Home Fine Wine How Brexit is good for Fine Wine in 2019

How Brexit is good for Fine Wine in 2019


The year is 2019 and despite all the political drama, this could well be a vintage period for fine wine investors. If you’re actively seeking opportunities for growth and under-priced treasures, there are diamonds hiding in dirt ready to be dug up and polished. The equity markets around the world were volatile last year and onlookers are predicting a similar shaky outcome for the rest of ’19. All of this adds up to mean that the alternative investment assets are being viewed as safe places to invest. Fine wine has the advantage of being a physical asset because in times of crisis, investors look for investment and consumption potential. There are safe-haven attributes to fine wine assets.

Just take a look at the performance of Liv-ex Fine Wine 1000 index; it easily trumps many of the world’s equity indices in the short-term and the long-term. Moreover, it surpasses all major equity indices over the last 15 years – that includes the bright lights of NASDAQ, for example. Does that put things into a different perspective? Of course it does. There is every reason to anticipate for this trend to continue and for fine wine to be the top performer. If equity markets rebound, it will be because fear around economic growth has dissolved which will inevitably lead to an increase in the consumption of fine wine. If there is no rebound and the equity markets stay dwindling, the fine wine assets will benefit from their status as physical assets. They are dynamic, safe and dependable investment opportunities and will remain as such.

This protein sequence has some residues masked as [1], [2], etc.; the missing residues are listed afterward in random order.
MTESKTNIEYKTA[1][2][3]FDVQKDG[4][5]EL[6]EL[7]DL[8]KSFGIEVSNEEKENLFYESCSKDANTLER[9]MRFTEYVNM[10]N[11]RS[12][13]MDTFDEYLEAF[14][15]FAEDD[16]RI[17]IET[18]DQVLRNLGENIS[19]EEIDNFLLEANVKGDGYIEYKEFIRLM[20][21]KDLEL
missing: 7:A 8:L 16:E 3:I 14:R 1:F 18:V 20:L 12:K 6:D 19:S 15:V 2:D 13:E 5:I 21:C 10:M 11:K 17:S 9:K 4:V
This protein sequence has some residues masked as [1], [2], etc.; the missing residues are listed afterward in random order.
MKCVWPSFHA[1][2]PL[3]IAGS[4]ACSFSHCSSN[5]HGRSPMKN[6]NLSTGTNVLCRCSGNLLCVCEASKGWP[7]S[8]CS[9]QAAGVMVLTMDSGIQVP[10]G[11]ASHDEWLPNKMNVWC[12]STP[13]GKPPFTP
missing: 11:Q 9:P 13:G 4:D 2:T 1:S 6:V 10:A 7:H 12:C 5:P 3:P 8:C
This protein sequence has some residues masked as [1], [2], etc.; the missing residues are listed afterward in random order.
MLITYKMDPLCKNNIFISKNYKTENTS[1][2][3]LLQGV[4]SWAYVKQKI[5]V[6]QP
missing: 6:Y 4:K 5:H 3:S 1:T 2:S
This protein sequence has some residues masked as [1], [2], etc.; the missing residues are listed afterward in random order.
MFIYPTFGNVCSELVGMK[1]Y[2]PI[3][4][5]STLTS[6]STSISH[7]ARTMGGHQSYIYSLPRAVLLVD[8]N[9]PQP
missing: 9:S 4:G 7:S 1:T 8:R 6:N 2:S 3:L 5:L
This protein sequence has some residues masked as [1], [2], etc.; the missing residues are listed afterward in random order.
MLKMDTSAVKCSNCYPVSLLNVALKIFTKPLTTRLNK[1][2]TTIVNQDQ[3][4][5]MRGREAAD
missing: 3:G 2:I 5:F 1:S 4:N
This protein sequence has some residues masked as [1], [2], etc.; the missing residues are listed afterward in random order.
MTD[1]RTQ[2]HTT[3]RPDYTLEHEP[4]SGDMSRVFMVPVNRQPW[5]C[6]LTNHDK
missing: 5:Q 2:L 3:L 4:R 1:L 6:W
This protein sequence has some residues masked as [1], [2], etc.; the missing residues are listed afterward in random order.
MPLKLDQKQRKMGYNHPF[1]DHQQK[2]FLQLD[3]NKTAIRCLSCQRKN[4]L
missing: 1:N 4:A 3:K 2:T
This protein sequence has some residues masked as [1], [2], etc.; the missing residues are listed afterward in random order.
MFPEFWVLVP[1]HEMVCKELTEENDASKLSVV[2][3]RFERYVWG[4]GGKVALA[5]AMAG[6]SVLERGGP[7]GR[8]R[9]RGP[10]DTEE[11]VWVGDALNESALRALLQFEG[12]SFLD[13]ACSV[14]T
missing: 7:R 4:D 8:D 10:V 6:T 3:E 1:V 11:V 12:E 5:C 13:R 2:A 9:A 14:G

Investors should take into account currency fluctuations when deciding where to get their fine wines from. London is the fine wine centre of the planet which means everything is denominated in pound sterling. When Brexit was announced and the pound dropped, it had a positive impact on the recently released vintage 2015 Bordeaux wine. The devaluation of the currency made fine wine even more attractive. Any situation which weakens the currency is good news for fine wine prices, and stimulates foreign investment because much of the purchasing from abroad is denominated in dollars or Euros. The prime minister of Britain has affirmed that the near future of the pound is stagnancy at best, and analysts envisage a fall of around 25%. This would make fine wine a very cheap investment for foreign players and it presents the assets as arguably the best hedge against a no-deal scenario.  


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